…the window to launch that new business

…the time to write the book we’ve been talking about for ages

…the opportunity to forgive

…the ability to shift from fear, anger and revenge to open-heartedness and compassion

…the space to tell someone what they’ve meant to you

…the chance to say “I love you.”

In so many ways it’s later than we think. And my guess is that we all have plenty of catching up to do.

Living a life of meaning and purpose in the present moment is ultimately the only choice we have.


Books about heaven

Perhaps you’ve seen the legendary New Yorker magazine cartoon that depicts a man standing before two doors, seemingly perplexed. One door is labeled “Heaven” and the other is labeled “Books About Heaven.”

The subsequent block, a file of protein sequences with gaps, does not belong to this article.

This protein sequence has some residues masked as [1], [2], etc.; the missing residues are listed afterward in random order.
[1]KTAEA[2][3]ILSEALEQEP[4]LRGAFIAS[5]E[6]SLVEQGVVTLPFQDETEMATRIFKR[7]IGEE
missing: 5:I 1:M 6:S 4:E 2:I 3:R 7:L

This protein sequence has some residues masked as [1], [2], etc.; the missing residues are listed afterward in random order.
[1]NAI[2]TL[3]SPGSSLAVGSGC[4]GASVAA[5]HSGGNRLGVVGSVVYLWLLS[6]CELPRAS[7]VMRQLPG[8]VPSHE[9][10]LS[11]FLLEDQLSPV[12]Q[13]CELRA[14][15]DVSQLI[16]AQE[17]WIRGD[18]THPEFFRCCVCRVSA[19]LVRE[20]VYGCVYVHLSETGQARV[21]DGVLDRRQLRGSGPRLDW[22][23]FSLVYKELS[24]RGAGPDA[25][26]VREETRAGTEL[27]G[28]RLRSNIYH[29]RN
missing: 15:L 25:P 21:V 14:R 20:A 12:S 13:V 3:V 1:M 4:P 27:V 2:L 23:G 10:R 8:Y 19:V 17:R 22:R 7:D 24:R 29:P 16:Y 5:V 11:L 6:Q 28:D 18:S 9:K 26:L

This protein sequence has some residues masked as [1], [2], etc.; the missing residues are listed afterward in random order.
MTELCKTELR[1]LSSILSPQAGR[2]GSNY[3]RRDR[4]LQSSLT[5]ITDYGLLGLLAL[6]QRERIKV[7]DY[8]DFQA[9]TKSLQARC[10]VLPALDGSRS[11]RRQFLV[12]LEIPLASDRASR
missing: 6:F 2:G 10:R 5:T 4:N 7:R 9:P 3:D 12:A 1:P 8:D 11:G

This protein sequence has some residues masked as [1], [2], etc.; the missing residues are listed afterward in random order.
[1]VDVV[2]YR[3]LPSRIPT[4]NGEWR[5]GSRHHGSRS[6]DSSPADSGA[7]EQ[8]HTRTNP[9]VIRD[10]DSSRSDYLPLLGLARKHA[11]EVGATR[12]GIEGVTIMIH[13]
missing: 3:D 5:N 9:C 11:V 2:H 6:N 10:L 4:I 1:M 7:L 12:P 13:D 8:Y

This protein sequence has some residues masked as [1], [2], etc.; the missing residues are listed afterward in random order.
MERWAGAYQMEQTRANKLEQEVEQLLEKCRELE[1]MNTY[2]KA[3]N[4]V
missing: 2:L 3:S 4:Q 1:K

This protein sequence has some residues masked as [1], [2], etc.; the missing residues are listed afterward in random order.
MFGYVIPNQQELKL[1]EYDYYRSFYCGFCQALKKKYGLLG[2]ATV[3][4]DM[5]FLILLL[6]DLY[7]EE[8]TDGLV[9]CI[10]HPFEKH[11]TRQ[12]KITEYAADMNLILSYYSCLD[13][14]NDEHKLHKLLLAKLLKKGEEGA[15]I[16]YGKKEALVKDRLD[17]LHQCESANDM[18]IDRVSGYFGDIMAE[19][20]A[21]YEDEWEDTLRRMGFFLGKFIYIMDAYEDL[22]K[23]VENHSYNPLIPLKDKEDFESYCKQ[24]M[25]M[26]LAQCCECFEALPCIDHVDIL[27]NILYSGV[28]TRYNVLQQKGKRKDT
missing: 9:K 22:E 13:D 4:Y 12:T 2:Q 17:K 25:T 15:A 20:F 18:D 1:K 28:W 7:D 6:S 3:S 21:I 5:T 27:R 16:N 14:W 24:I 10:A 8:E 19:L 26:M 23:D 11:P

Pick just about any cause we claim to be passionate about. Happiness. Innovation. Social justice. Immigration reform. Climate change. Being a better parent. Eating more healthfully. Whatever floats your boat.

If you are anything like me, it’s often easier to be getting ready to go do something meaningful rather than wholeheartedly embrace that thing I claim to desperately want.

If I think things through thoroughly, I tell myself, the outcome I want will be assured. If I research just a little bit more, I will be perfectly prepared when the time is right.

But there is no perfect time.

We always have to start before we are ready.

We have to do the work, rather than just study the work.

If we want to swim, we need to get wet.

Our own version of heaven is here right now, in this present moment, if we are willing to just see it, accept it and embrace it fully.

We can always be in pursuit of happiness or–and here’s a crazy idea–we can actually try being happy.

Jump in. The water is fine.


This post is adapted from one that originally appeared at http://www.stevenpdennis.com

When the clock stops

At some point, the clock stops for all of us.